This comedy drama features two couples living in the same building, Lucas & Julia the catholics, Aaron & Nora the jewish and Lola the world traveler spanish. The story takes place at the ... See full summary »
Luis Ernesto Franco,
Luis Gerardo Méndez
Ana is a bride to be that gets drunk after finding some secrets from her fiancée and ends up in a jungle. Daniela, has always been afraid to tell her best friend she has feelings for him, both their courage will be tested.
Marco Polo Constandse
Luis Gerardo Méndez,
Juan Pablo Medina
One night Gustavo, husband of Elvira, goes to buy cigarettes. Never returns. Elvira, 40 years old, mother of two children, begins a relentless pursuit of the love of her life. The clues ... See full summary »
Luis Gerardo Méndez
Ramon, a young Mexican boy, tries to cross the border for the fifth time but fails. His friend tells him about his aunt living in Germany and that she has a better life over there. Ramon then goes to Germany to find his friend's aunt.
This movie was not well received in México, due to the decision of giving the role to a Spanish actor. The general sense is that even when the acting was good, Jaenada was not capable to be funny, because he couldn't understand the Mexican sense of humor. See more »
The scene of shooting "Ahí está el detalle" (1940) begins with a title card indicating that filming takes place at Churubusco Studios. Churubusco facilities weren't opened until 1945. In fact, filming took place at CLASA Studios. See more »
While the credits role one of the most famous scenes of the film El bolero de Raquel is recreated by the actors in the film. See more »
Composed by Mauricio Sánchez. Performed by Los Claxons.
Universal / Universal Music Latino / Vene See more »
Not Really the Rub at All.
Cantinflas (2014) should have been a clever little gem about a piece of forgotten film history but ends up being a solidly boring mish-mesh of a film that did little justice to its subject matter. In it Cantinflas aka Mario Moreno (Oscar Jaenada) works his way up from a minor vaudeville player on the streets of Mexico City to one of the most beloved Mexican actor/comedians of all time.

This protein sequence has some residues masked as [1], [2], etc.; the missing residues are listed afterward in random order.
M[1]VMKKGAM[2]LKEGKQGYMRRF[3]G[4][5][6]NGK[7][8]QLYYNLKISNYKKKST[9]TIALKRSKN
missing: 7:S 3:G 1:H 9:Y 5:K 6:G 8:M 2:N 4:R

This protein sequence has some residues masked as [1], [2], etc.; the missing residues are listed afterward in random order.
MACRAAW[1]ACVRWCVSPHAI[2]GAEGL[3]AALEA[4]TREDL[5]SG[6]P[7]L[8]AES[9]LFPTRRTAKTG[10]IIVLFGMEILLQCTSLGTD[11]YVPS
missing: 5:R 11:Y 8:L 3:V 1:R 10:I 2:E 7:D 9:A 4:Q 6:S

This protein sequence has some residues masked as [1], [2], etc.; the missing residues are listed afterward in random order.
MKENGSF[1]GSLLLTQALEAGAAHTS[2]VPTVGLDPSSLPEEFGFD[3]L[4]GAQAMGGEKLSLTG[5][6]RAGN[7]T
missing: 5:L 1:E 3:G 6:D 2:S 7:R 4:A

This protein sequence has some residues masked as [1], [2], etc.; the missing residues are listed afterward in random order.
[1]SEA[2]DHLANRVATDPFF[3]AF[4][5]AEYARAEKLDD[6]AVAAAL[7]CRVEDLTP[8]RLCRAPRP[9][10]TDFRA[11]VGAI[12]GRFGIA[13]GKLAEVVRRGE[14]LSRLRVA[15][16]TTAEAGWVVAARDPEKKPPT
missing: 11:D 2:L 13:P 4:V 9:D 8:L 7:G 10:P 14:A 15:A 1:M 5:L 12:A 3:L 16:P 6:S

He does so while a second, mostly English tale unfolds. Michael Todd (Michael Imperioli) a wily producer at United Artists is trying to cobble together the 1956 theatrical version of Around the World in 80 Days. He boasts to the studio exec that he can convince over forty international film stars to be in the film but in reality he barely has Elizabeth Taylor on the hook. In an attempt to make the film salvageable he asks the ever-popular Cantinflas to make a cameo appearance.
Despite polished period detail and some worthwhile performances, Cantinflas feels cheap and more than a bit off. The cinematography colludes into a mix of flat browns and grays and everyone seems to be spotted by florescent lights. One cannot help but wonder if this story was given to a more mature director we'd be able to see and enjoy the vibrant colors of Mexico and the luster of old Hollywood.
The film is also betrayed by a script that fails to staple the important moments or rather the two largest threads into a story of urgency. The turbulent labor politics of Moreno's time get the same compromised treatment as his early roving theatre career. His height of popularity is as deflated as the 80 Days subplot. It's as if the editors lost a few key scenes on the cutting room floor and pasted half-shot scenes together hoping the audience wouldn't notice.
There's one nearly-poignant scene where Cantinflas, in a "success is ruination"-type stupor sees a note of encouragement by none other than Charlie Chaplin. Again I say near-poignant because up until that moment we never knew Chaplin's opinion was important to Cantinflas. Goaded by the letter, once Cantinflas agrees to do Around the World in 80 Days it leaves him without catharsis or character change. His wife seemed to think fame was going to his head so appearing in the film he's most internationally recognized for wouldn't have solved that dispute; yet it did.
Cantinflas attempts to create a stereotypical biographical film out of a figure that, given the events of the film, deserved better. At best this film deserves to be on cable and given a Hallmark type release, not a theatrical one. Maybe in the decades to come people will honor his contribution to his nation's cinema with a movie that immortalizes the man properly. Now that would be the rub.
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